Saturday, September 29, 2012

Textiles Day 3

First impressions of Washington: People are very helpful. I noticed this earlier having received emails from staff at the Smithsonian but, well, it can be easy to convey kindness, thoughtfulness, friendliness and helpfulness from emails. More importantly, I found it to be true in person. Doormen, security guards, hotel clerks, curators. They are all friendly, relaxed and helpful. Even in the National Museum of the American Indian cafeteria where there was a lineup of people desperate for coffee and food, a potentially stressful situation for the workers, but no, they took it all in stride. The were relaxed and just kept producing and serving all the while with a calm smile on their faces. This was also true of the corner Starbucks downtown, where the lineup went out the door. People seemed happy.
Second impression. Washington DC is a professional, urban city. Lots happening, lots of culture, lots of government buildings, lots of suits and ties, lots of slim working women and a ton of tourists who just may learn something from the locals.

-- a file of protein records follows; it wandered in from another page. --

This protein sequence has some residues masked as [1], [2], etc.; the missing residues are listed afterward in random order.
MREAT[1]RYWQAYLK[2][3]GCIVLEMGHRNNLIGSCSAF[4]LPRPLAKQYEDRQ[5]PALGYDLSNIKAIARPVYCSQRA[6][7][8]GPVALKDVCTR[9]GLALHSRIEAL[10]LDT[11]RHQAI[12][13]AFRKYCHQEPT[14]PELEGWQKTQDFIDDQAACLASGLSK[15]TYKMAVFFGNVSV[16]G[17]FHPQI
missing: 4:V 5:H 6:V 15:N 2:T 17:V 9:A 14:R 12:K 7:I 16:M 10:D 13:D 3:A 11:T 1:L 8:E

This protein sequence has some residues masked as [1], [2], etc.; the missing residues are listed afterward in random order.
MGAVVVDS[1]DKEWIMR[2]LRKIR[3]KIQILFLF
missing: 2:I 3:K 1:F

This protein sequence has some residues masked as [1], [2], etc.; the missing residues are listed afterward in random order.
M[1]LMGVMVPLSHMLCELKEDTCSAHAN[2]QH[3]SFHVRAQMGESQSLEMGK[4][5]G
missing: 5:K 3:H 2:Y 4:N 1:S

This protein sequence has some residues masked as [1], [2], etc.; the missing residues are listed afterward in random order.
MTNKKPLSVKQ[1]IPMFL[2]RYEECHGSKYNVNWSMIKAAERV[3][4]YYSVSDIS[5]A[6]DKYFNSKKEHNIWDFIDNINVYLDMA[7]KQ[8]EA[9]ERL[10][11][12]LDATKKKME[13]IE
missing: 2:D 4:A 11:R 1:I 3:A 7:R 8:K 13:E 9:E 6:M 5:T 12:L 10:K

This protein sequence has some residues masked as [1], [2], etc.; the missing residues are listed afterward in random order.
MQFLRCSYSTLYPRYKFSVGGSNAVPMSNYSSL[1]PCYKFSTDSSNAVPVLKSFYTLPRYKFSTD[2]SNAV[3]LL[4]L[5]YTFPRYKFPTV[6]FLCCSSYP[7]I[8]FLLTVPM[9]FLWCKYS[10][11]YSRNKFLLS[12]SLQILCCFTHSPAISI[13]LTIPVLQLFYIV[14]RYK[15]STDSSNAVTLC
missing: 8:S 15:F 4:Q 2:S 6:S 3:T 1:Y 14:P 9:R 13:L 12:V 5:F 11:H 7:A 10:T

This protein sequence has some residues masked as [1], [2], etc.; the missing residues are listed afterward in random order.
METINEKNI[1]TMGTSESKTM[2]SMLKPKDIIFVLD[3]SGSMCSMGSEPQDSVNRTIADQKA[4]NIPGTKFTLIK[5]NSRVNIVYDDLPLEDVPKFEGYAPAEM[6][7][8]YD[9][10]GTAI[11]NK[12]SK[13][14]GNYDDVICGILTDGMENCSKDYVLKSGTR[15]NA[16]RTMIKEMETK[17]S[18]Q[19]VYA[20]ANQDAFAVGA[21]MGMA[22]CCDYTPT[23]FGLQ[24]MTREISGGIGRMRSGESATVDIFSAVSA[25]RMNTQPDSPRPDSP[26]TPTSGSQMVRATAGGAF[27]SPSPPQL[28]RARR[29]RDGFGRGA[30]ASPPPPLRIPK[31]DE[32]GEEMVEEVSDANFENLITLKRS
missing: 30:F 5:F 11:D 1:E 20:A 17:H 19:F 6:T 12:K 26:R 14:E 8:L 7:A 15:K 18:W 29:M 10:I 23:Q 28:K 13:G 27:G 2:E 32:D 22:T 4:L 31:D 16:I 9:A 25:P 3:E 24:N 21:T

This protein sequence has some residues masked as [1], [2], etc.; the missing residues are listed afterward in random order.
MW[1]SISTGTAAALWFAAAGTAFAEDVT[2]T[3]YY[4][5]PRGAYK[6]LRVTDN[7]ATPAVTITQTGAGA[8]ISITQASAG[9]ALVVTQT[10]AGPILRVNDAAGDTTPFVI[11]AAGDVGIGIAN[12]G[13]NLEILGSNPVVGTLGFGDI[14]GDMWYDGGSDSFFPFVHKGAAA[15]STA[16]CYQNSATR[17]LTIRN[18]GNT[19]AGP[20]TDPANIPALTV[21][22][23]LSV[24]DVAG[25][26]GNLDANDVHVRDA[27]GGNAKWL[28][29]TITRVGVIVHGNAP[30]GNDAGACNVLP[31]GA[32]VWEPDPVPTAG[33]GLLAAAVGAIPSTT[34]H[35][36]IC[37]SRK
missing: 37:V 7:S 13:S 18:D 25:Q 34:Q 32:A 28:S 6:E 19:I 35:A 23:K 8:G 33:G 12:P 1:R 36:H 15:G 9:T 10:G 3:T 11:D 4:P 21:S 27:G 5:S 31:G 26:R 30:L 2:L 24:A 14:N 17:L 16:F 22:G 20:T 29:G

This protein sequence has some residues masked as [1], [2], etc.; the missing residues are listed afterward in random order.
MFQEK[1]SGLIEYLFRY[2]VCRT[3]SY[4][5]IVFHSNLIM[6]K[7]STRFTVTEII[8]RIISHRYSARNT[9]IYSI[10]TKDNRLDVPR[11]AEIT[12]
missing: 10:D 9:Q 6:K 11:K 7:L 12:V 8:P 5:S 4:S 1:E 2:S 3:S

[Photo: National Museum of the
American Indian]
I rented a bike from one of those bike stations scattered about the city. This is the way to see Washington! Although, I also saw groups of people both young and old, scooting around on Segways, those two wheeled stand-up vertical scooters.
I biked over to the National Museum of the American Indian which is a stunning building. Designed by the same architect that designed the Canadian Museum of Civilization. See my blog post about that building here.  
Built into the wall of the atriums' 4 story high lobby are prisms aligned perfectly to cast their rainbows into the bulls-eye centre of the floor at summer and winter solstice.
[Photo:Salish spindle whorls]
While there, a drummer sang and beat his drum in the centre of the atrium. It was a powerful performance with the beat of the drum going right through your being.

And it was wonderful to see, right in the entrance of the atrium, four Salish spindle whorls from home, three old ones, and a new modern glass one 'Sacred Circle' by Susan Point. One of the wooden whorls is from Snuneymuxw (top right)1840-1900, the others are from Cowichan one whorl with salmon and raven carved onto it and the other with a double-headed serpent design both from 1800-1860.

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